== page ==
Raising women’s socioeconomic status through the application of technology.
Think Tank For women in Business & Technology
October 28th Conference Announcement
After an incredibly well-received inaugural Think Tank session with close to 500 live attendees, we’re now preparing for our second round. As of this writing on 25th of September, we’ve had nearly 6,000 expressions of interest from professionals of diverse backgrounds rooting for and supporting the movement.
Our aim is to raise women’s socioeconomic status through the application of technology, which brings me directly to the theme of our second conference:
Growth vs Impact, Could a Female Perspective Save the Future of Our Economy?
Some time ago I read a book entitled “The Price of Tomorrow”, by Jeff Booth, which resonated with me and I believe that it ties in well with my argument for having women in the forefront of decision making in business and technology. The book essentially argues that the nature of digital technology is deflationary, but our current economic systems have been built for a pre-digital era with an obsession with growth. In other words, we are living in an inflationary economy with deflationary technology.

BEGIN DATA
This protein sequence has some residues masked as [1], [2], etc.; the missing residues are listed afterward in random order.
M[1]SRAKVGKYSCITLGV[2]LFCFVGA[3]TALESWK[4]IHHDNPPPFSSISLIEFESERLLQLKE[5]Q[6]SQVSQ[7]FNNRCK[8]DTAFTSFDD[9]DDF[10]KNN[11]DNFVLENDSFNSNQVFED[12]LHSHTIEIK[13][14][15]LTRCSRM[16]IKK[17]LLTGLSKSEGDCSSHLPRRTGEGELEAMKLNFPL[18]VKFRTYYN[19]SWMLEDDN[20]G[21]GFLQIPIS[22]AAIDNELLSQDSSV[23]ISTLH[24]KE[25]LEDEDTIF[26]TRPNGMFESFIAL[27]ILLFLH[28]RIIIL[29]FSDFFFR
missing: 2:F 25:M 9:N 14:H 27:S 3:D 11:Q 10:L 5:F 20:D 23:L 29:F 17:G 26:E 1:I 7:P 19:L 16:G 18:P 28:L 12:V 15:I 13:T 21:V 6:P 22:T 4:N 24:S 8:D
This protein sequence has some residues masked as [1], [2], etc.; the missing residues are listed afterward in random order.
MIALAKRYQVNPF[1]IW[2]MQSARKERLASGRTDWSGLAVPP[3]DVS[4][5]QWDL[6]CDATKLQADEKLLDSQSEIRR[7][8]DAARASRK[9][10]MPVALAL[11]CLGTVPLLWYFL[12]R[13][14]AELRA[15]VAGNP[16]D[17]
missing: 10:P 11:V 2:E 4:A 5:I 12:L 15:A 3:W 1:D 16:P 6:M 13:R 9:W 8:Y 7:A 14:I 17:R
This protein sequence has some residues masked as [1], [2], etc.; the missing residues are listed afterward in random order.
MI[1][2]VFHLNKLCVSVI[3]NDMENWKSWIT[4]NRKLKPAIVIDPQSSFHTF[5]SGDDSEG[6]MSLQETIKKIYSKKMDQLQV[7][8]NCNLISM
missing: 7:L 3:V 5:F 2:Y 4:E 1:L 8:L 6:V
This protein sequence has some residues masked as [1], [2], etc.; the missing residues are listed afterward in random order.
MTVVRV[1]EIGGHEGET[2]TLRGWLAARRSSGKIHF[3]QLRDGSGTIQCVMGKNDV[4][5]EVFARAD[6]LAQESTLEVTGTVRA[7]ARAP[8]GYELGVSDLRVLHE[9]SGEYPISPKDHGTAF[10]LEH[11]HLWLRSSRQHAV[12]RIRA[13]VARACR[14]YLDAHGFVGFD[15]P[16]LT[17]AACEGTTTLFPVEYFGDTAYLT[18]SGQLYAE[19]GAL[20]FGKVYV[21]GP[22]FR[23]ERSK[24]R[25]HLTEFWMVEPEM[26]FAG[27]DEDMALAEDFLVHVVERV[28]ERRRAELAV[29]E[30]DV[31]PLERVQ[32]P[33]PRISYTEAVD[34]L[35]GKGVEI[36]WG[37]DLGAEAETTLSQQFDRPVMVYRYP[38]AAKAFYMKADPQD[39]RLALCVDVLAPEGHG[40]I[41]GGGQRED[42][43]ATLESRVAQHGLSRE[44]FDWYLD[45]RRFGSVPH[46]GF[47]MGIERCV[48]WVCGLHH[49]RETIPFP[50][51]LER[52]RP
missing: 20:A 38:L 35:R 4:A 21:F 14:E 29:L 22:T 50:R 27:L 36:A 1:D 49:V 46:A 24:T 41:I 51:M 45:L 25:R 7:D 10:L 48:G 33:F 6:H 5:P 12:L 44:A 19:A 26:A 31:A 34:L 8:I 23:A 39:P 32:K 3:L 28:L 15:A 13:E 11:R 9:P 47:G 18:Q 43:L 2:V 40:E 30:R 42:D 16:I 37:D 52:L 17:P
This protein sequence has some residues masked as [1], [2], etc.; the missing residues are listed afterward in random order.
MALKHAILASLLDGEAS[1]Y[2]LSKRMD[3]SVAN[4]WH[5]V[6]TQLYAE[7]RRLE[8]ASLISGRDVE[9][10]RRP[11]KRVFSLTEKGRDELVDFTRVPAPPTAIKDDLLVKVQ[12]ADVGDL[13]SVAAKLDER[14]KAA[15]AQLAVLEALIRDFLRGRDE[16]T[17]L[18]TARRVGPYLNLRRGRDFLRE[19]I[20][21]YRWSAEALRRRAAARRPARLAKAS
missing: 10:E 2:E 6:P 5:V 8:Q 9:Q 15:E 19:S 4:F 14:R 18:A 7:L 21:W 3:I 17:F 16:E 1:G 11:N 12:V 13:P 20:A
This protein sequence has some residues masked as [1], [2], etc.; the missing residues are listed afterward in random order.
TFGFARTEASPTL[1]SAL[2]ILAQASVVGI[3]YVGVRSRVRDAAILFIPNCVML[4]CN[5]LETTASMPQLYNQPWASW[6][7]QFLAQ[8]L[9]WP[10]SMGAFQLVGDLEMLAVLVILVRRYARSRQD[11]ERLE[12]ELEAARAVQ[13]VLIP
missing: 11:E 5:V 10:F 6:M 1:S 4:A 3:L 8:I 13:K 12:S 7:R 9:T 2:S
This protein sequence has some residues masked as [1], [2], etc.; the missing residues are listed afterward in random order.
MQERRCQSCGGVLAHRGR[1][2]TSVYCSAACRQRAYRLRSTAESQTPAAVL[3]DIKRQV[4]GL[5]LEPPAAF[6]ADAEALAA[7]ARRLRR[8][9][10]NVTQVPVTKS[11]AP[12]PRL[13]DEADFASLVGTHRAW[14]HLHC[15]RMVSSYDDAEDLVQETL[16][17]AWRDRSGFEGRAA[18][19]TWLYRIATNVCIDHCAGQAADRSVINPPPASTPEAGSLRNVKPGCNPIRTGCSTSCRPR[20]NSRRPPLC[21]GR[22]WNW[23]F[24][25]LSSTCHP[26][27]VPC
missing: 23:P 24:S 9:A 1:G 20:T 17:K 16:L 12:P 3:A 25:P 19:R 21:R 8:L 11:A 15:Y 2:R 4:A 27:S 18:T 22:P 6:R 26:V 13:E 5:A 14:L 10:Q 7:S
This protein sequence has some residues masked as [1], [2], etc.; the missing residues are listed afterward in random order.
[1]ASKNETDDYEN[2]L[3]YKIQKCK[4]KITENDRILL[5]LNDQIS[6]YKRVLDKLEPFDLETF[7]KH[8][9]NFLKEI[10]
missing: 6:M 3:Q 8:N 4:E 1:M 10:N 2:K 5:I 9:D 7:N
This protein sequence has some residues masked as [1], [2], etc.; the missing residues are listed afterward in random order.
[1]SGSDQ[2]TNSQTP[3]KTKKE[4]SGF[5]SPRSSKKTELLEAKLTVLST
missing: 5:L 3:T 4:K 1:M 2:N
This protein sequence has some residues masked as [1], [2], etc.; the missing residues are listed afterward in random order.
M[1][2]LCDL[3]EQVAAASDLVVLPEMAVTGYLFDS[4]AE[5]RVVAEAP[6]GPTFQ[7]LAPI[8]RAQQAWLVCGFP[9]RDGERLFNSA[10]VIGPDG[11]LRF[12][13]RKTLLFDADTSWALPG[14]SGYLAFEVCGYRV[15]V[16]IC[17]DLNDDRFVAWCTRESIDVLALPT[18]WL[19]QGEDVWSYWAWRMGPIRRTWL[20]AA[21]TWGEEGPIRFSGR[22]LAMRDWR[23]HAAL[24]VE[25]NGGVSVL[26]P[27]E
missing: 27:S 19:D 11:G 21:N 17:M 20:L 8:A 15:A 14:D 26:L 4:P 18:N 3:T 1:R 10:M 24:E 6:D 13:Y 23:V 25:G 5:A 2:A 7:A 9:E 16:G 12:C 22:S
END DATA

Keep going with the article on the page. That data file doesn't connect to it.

In my book, Career Fear, I also warned against challenges ahead resulting from the winner-take-all nature of the digital economy, and I referenced MIT professor Erick Brynjolfsson who has done great work and research in this area. The takeaway lesson from all this seems to be that our past few decades rate of growth is no longer sustainable which explains why we are now facing a crisis of job losses and an impending social breakdown. You may also be interested in reading my in-depth article on Covid19 and the Future of Business, Economy, and Democracy, where I talk about how Covid19 has accelerated a trend that had already started.